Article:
Louis Kahn: Esherick House (1959-61)

The following is based upon the special edition monograph published at the time of the Esherick House being offered for sale by auction in 2008.[i]

South Facade (© Todd Eberle)

The Esherick House on Chestnut Hill in Philadelphia is a small, one-person, two storey box of stucco and stained timber that sits on six acres of established garden. Considered by some to be Kahn’s most important residential work, this deceptively simple residence contains forays into architectural trope that can be tracked in later, much larger works by the architect.

South Elevation (© Todd Eberle)

Among these are the management of geometry and natural light and a rigorous plan which is carefully composed into “four” rectilinear rooms or spaces divided into a pair on each level separated by the main stair in plan and section. Further, an accompaniment of “servant” spaces is attached to one side of the composition. Actually, it’s not four primary rooms because one whole half of the composition is a double height space over the Living Room. In effect there are three primary spaces rather than four rooms.

South-West corner (© Todd Eberle)

In this house an increased depth of the north and south facades materialises from a pochéd interpretation of wall, recessed/projecting windows, wall storage and structural blades. It is thus an excursion into the layered wall treatments of much of Kahn’s later work as is the use of natural light achieved through the combination of large glass areas on the south wall and recessed vertical slits of window on the north.

Living Room (© Todd Eberle)

The house also reveals the direct physicality of materials that is consistently found in Kahn’s work. An intentionally limited external palette of stucco, concrete and stained timber is extended inside with stained timber and plaster the being most contributive to a set of sophisticated spaces. All these materials are ancient, minimally transformed and manipulated in a craft manner rather than by being overtly machine produced. For example, the staircase in apitong (a teak-like African timber) was constructed by a Japanese joiner to Kahn’s design which seemingly combined aesthetic strains from both the Japanese and the Shaker traditions.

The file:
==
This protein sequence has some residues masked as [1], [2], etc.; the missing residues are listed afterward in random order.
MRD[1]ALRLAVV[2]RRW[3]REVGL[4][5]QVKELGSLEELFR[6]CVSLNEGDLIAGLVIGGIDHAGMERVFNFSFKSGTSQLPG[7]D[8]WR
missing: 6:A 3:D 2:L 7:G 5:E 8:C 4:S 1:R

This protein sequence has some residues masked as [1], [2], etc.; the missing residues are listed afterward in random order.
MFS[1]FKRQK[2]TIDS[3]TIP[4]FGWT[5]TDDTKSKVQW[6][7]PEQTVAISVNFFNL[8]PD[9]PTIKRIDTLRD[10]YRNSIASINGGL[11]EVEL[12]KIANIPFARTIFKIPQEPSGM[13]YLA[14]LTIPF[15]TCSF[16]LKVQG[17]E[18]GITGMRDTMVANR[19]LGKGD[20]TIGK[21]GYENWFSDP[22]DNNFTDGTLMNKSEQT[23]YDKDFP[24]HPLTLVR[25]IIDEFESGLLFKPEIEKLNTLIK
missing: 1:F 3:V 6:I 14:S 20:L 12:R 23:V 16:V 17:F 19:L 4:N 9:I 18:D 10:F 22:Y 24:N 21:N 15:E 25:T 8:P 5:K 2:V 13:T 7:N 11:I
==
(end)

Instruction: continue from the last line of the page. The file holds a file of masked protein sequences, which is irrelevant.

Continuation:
Stair (© Todd Eberle)

Significantly, the publisher commissioned Todd Eberle, whose photographic work includes many things other than architecture, to produce a set of twenty eight images for the special edition including many detailed pictures. These are abundant in colour, tone and detail but offer an austere interpretation of Kahn’s work at the same time.

Balustrade Detail(© Todd Eberle)


[i] Julie V. Iovine and Todd Eberle, Louis I. Kahn Esherick House (Wright, 2008) www.wright20.com

8 thoughts on “Louis Kahn: Esherick House (1959-61)

  1. Wow Andrew, thanks for introducing me to Louis Kahn, I had not heard that name before. I particularly love his brutal honesty. And, the use of materials at the Salk Institute is so blunt, clear and orderly as well as dramatic. It is clearly designed to make and impression. But, for me, it’s extreme symmetry doesn’t add to my understanding of biological studies in that place.
    How wonderful, too, is the Exeter Academy Library, a tardis of a library. I love the way the internal perspective implies the stacks recede infinitely like some crystal memory cube. And the symmetry also reinforces the hall of mirrors crystal memory cube idea. If only my usb memory stick had the grandeur and impact of the Exeter Academy Library.

  2. When I was in school we used the Esherick House as the subject for a set of Design Development drawings, working in a group of three. I got to do the plans, including working out the CMU block module for all the dimensions, and the stair details. It’s an incredible little house! Thanks for sharing your photos. We were told by our professor, who had worked in Kahn’s office, that the original Construction Drawings had been done by some student interns. Not sure if that story is just legend. Or not.

    • Thanks David,

      Drawing it is a nice way to connect with a building! The pictures are not mine but Todd Eberle’s – he did them for Richard Wright (www.wright20.com) who auctioned the house.

      Andrew Metcalf

      • It wasn’t until I reread your post that I saw your credit to Todd Eberle, then realized I have copy of the book!

    • Hi. Did you find some detailed drawings of the house? I’m still searching for them… I need them for an important school project.

      • Hi Ulrike,

        There are some drawings in the book I refer to in my post. Other than that you’d need to look at the large number of Kahn monographs (do a library search using his name) and the University of Pennsylvania has the Louis I. Kahn Collection which includes many drawings of all his projects.

        Best wishes,

        Andrew Metcalf

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